In summary, overexpression of EGFr in mouse urothelium leads to urothelial hyperplasia. EGFr alone is insufficient to transform the urothelium, but it can potentiate with certain genetic defects, such as p53 and pRb mutations, to accelerate tumor growth without promoting tumor invasion. These results define the in vivo role of EGFr overexpression on urothelium, and our transgenic mouse models provide new opportunities for studying the roles of specific genetic alterations in bladder tumor formation and progression.

Fig. 1.

Generation and characterization of UPII/EGFr transgenic mice. A, a chimeric gene consisting of a 3.6-kb mouse UPII gene promoter and a 4.1-kb human EGFr cDNA. Restriction sites shown are KpnI (K), SalI (Sa), and SpeI (Sp). P, the probe for Southern blotting. B, Southern blot analysis. Genomic DNA from tail biopsies of the F1 animals were restriction digested and hybridized with a DNA probe located at the 3′ end of the UPII promoter (P in panel A). The probe detected an endogenous UPII gene fragment (1.4 kb) in all mice and two transgene fragments at 8.0 and 5.2 kb, which most likely represented the head-to-head (H-H) and head-to-tail (H-T) transgene orientation, respectively. Note that the transgene in line 2 assumed the H-H orientation, in line 19 the H-T orientation, and in line 8 both orientations; and that the nontransgenic controls contained no transgenes. C, RT-PCR analysis of transgene expression in mouse urothelium. Two pairs of adjacent primers specific for human EGFr produced a 467-bp (Lanes 3, 5, and 7) and a 450-bp (Lanes 4, 6, and 8) PCR product in all three transgenic lines but not in transgene-negative mouse controls (Lanes 1 and 2), whereas another two pairs of primers specific for mouse EGFr (located at the same region as the human primers) produced a 467-bp and a 450-bp product in all mice. D, Northern blot analysis. Total RNA of mouse urothelia was hybridized with a human EGFr cDNA probe, which detected a 4.1-kb mRNA species strongly in lines 8 and 19, weakly in line 2, and none in the urothelium (−) or liver (L) of the control mice. The probe also detected several other mRNA species at 9.6, 6.5, and 5.0 kb in all tissues analyzed, most likely representing the cross-reacting, alternatively spliced endogenous EGFr mRNAs. The same blot was rehybridized with a glyceraldehyde-3-phosphate dehydrogenase cDNA probe illustrating similar sample loading (lower panel). E–G, Western blot analysis of the expression and functional status of the transgenic human EGFr. Total urothelial proteins (60 μg/lane) were resolved by SDS-PAGE and immunoblotted with antibodies against EGFr (E), phoshotyrosine (F), and phospho-MAP kinase (G). Note in E the elevated urothelial expression of EGFr protein in three transgenic lines (F2, F8, and F19) over the nontransgenic control mouse (−), which expressed only the endogenous EGFr. A total protein extract from A431 cells (6 μg/lane) was used as a positive control for EGFr. Immunoblotted uroplakin Ia served as a loading control (lower panel). Note in F the increased levels of the phosphorylated EGFr. A total protein extract from A431 (3 μg/lane) was used as a positive control. Note in G a significantly increased level of phosphorylated MAP kinases (Erk1/2) detected in transgenic mice, particularly in old mice (Lanes 3 and 5 versus Lanes 2 and 4).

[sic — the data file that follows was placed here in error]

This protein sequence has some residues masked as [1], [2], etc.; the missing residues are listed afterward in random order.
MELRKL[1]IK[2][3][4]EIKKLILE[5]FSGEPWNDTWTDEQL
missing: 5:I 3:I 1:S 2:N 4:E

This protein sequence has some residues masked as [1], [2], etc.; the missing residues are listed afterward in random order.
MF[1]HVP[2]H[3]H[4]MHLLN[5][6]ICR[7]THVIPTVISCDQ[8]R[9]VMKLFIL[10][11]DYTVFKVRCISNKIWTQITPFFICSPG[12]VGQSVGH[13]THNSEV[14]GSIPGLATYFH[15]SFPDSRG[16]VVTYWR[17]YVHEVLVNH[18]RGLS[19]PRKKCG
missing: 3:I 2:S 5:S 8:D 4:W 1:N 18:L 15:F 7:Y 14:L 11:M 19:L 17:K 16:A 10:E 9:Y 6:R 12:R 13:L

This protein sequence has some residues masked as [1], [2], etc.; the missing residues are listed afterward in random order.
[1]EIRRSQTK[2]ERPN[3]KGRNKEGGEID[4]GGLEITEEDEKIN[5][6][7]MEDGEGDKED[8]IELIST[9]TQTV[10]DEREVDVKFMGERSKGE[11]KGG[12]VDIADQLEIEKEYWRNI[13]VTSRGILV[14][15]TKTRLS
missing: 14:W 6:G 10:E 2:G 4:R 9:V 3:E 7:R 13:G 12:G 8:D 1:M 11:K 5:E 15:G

Fig. 1.